}
           
else
            {
                ModelState.AddModelError(
"Email", "Email is required");
            }
           
if (ModelState.IsValid)
            {
                ViewBag.Name = model.Name;
                ViewBag.Email = model.Email;
            }
           
return View(model);
        }
    }
}

Thereafter I create a view (Index.cshtml) for the user input under the User folder.

@model ServerValidation.Models.User
@{
    ViewBag.Title = "Index";
} 
@using (Html.BeginForm()) {
   
if (@ViewData.ModelState.IsValid)
    {
       
if(@ViewBag.Name != null)
        {
           
<b>
                Name : @ViewBag.Name<br />
                Email : @ViewBag.Email
           
</b>
        }
    }     
   
<fieldset>
        <legend>User</legend> 
       
<div class="editor-label">
            @Html.LabelFor(model => model.Name)
       
</div>
        <div class="editor-field">
            @Html.EditorFor(model => model.Name) 
           
@if(!ViewData.ModelState.IsValid)
            {       
               
<span class="field-validation-error">@ViewData.ModelState["Name"].Errors[0].ErrorMessage</span>
            }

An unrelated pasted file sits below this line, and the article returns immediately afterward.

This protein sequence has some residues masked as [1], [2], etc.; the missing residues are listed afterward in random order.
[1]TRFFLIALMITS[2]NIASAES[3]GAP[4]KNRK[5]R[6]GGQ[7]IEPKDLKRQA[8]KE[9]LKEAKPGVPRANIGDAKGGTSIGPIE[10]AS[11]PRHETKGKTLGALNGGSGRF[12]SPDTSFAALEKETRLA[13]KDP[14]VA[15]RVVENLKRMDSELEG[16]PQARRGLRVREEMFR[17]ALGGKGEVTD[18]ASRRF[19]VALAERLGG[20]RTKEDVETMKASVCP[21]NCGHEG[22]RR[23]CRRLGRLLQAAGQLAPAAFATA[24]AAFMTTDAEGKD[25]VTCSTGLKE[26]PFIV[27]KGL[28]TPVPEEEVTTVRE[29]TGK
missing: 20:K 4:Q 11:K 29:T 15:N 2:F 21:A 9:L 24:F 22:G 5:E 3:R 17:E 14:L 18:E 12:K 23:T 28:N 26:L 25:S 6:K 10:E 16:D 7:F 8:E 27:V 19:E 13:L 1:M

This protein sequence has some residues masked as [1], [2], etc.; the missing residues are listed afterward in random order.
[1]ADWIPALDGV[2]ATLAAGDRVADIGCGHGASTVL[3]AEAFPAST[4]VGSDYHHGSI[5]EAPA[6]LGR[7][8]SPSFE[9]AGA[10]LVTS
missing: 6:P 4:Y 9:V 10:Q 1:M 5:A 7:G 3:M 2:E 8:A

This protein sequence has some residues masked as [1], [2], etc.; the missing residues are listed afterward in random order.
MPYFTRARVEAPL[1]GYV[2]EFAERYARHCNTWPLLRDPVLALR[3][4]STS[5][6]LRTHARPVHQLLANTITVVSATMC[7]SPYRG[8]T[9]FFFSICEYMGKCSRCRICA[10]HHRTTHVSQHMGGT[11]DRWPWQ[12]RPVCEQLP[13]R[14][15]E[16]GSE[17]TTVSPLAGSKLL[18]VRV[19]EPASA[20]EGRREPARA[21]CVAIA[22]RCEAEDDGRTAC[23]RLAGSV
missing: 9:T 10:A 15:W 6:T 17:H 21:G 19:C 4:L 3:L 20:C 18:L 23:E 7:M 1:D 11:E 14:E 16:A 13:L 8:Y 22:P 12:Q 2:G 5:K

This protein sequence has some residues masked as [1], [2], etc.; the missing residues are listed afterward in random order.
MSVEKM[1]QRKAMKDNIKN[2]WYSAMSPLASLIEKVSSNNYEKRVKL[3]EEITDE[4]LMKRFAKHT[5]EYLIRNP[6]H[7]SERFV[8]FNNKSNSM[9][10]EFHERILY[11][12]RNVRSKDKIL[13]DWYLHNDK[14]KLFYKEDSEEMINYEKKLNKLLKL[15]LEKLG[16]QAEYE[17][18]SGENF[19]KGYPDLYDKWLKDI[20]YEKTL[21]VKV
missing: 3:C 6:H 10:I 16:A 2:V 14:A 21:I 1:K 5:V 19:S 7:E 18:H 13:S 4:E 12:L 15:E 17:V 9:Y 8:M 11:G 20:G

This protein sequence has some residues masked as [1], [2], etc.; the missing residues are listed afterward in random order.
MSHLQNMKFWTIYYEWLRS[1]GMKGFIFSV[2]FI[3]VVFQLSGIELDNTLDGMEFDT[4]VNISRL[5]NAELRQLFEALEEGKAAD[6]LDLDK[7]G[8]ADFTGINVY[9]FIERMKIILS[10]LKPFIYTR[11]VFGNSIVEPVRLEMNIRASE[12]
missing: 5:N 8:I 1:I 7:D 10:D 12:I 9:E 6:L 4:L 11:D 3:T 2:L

</div> 
       
<div class="editor-label">
            @Html.LabelFor(model => model.Email)
       
</div>
        <div class="editor-field">
            @Html.EditorFor(model => model.Email)
           
@if (!ViewData.ModelState.IsValid)
            {       
                
<span class="field-validation-error">@ViewData.ModelState["Email"].Errors[0].ErrorMessage</span>
            }         
       
</div>
        <p>
            <input type="submit" value="Create" />
        </p>
    </fieldset>
}

Run the application and test in various ways

  1. When all fields are empty:

    image1.gif
    Figure 1.1: Validation Message when both fields are empty
     
  2. When the Name field is empty but Email is not valid:

    image2.gif
    Figure 1.2 : Validation Message when Email is not valid
     
  3. When both fields are valid:

    image3.gif
    Figure 1.3 All Fields are valid

Approach 2: Specifying Business Rules with Data Annotation

While the first approach works quite well, it does tend to break the application's separation of concerns. Namely, the controller should not contain business logic such as, the business logic belongs in the model.

Microsoft provides an effective and easy-to-use data validation API called Data Annotation in the core .NET Framework. It provides a set of attributes that we can apply to the data object class properties. These attributes offer a very declarative way to apply validation rules directly to a model.